Andrew Wilson (awilson40)
Well...I replaced a couple of opamps, cleaned and retensioned tube sockets. Retubed and replaced all the electrolytic caps. and it would still start to distort at low levels.
Then I lifted the preamp board...thinking the distortion was coming from the preamp, and reflowed all the solder joints.
I thought it was OK...then it started again. I had to drop the volume to 2 or below to keep it from distorting.
A scope is vital at this point. I checked the signal at the exit of the preamp section and it was clean all the way up to 7 on the volume. Hum...now what ??
I started checking signals as it flowed through the PI driver section and low and behold...the PI section was where the distortion was coming from.
Ed Goforth was really helping me a lot with this and endured my constant emails, His latest suggestions was to lift legs of the resistors on the driver board and check to see if one is out of specs. So while I'm doing this...much to my surprise, R50, 100k resistor feeding 340v to pin 6 of the PI tube lifted right out...with no heat applied !!!!. Man...it sure looked OK visually.
So I cleaned the legs, resolder it in place and reflowed every joint on the driver board and it
seems OK for now. Hopefully that was the problem all along.
Big Thanks to the guys here and especially to Ed for all the help. I sure hope this fixes it. I'm sick of hauling this heavy sucker home to work on it
|Edward Solberg (edward_solberg)|
thanks for the update, andrew. I don't know if you have read about my recent misadventures with my 210 sixty-five after a pwr-xfmr short in the secondary a/c windings last august. I've replaced every capacitor, diode and many resistors on the driver and rectifier boards since then in a vain effort to "cure" a mysterious overcurrent problem (read "short") that (an assumption) originally put the amp on my bench.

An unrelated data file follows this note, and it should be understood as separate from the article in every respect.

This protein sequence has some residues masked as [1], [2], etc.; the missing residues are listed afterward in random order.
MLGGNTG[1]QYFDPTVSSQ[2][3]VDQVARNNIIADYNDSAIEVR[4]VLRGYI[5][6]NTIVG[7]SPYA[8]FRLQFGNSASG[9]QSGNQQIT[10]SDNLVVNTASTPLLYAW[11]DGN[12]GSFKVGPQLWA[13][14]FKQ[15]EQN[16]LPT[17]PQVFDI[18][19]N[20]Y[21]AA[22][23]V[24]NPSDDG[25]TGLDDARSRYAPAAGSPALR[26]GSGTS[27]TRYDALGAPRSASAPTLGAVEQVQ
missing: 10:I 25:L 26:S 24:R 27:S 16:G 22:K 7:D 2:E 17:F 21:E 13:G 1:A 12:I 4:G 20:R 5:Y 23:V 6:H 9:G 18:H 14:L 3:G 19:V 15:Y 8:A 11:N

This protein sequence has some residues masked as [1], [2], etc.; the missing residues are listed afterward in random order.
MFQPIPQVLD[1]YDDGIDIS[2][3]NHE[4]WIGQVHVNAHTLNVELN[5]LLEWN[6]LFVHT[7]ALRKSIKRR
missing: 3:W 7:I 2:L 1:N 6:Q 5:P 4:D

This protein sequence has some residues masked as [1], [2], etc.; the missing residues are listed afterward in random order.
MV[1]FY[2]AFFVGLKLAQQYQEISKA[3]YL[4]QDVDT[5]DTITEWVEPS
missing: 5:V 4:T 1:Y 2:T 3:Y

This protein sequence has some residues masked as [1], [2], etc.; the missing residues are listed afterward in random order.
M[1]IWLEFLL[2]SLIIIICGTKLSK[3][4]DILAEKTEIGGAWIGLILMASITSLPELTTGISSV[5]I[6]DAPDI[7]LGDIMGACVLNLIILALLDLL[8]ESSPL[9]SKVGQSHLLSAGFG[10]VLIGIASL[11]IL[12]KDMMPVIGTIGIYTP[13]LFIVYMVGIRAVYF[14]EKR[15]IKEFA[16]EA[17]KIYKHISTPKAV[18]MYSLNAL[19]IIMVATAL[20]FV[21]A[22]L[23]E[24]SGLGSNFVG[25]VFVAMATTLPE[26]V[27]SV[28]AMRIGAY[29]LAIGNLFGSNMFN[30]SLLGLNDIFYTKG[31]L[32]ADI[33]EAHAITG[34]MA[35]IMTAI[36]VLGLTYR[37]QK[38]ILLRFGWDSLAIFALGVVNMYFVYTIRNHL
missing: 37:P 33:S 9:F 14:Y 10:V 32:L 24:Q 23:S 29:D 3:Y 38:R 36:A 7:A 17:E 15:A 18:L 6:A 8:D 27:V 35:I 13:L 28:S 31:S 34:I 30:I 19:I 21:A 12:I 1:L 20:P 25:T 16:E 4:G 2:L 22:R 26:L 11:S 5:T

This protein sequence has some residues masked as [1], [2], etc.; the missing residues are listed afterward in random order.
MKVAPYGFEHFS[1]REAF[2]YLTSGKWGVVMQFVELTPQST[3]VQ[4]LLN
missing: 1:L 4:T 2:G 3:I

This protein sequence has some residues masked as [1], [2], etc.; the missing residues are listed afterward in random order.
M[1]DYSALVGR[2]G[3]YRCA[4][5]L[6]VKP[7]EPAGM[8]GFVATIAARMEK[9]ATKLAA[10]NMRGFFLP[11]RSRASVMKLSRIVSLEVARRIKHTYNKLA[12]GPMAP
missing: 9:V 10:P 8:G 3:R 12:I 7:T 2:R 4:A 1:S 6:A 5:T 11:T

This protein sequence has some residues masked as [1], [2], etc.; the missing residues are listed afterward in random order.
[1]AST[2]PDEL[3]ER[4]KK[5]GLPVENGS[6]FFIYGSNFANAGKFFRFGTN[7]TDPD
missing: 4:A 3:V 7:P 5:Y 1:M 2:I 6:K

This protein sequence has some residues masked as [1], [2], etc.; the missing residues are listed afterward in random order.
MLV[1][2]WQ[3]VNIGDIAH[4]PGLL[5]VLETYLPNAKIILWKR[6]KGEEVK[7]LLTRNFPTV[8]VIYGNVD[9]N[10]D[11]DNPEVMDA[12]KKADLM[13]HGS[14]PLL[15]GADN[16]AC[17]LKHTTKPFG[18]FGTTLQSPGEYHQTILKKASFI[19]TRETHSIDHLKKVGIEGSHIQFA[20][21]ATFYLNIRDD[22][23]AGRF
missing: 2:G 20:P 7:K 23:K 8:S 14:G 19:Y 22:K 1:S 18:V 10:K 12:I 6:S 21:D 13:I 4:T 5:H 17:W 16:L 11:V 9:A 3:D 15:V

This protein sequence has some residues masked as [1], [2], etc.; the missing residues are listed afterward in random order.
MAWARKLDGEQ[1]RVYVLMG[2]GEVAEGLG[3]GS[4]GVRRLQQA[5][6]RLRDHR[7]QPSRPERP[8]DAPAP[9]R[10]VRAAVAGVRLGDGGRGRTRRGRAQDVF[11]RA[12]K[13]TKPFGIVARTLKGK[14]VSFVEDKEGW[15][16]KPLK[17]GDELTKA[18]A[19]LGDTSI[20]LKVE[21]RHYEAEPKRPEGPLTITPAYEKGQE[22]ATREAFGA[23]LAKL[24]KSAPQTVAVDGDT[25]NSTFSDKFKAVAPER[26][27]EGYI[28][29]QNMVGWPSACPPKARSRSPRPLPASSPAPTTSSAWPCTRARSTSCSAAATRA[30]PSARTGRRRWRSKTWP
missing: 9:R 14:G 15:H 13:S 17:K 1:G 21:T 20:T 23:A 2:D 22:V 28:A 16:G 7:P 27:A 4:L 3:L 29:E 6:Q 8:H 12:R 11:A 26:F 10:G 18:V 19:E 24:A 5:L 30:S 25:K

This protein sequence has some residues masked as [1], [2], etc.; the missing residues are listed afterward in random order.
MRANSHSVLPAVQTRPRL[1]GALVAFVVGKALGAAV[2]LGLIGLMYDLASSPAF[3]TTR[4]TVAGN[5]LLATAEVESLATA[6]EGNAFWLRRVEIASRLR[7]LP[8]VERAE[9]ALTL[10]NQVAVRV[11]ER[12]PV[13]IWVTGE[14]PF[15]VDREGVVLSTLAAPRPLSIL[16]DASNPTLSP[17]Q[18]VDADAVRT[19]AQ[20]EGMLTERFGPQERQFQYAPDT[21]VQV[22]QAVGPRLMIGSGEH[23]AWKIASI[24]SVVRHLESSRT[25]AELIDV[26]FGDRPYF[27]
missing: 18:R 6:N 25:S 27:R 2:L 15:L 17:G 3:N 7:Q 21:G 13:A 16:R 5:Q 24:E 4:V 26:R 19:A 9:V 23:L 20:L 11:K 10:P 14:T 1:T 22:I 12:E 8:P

after months of dogged efforts to find the source of my overcurrent, I just needed to put that project aside for a while (i've currently got a 1947 Magnatone, Model 197 to rebuild on my bench...this one is FUN; an ancient class A using tubes I'd never heard of and with parts I'd only read about or seen as a boy on my pop's bench...he was a "tube jockey" until he decided to early-retire in the early '70s because those "damned transistor-things").
the other day, while half-heartedly poking and probing things with power on, I discovered an electrolytic cap (C32 in the bias circuit) that was still a part of the circuit but the solder joint of which had failed. I've belatedly come to the conclusion that I will need to lift all of my boards again (excepting the rectifier board on which EVERYTHING is new) and go through it component by component.... perhaps I will finally discover the source of my overcurrent in this fashion. (I now have the parts in hand to completely rebuild each of the three tube sockets from the ground up with new materials--just in case of need. I'll probably have a brand new 1975/2006 music man amp when I've finished this "repair").
the oddest part of all this is that when it originally occurred, I was glad that the problem wasn't signal but rather power.... I supposed it to be easier to diagnose and cure! this elusive short has magical abilities to "move" once I've homed-in on a target area I suppose to be the fault location. I think my grey hair has silvered in some areas as a result of this project. (and maybe I'm only imagining that my bald spot has grown... )
again, thanks for the report.
|Jeremy Shaw (jemshaw)|
Im a reader but infrequent posters of this site and got to say its very encoraging getting these tech tips and hopefully happy ending stories. I am one of those people with a "bit" of knowledge but careful with it. Armed with advise and tips from this site I have fixed up my old 210 65 . After a recapping and cleanout of substances ejected from erupting capacitors (it was still working with same!(very strange distortion, made for a unique recording)) and going over components tapping with a chopstick and finding hidden loose connections it has come back to life and sounds great. Just posting to say lack of postings doesnt mean lack of interest. Thanks to steve and all
Tue, 03/25/2014 - 09:29#1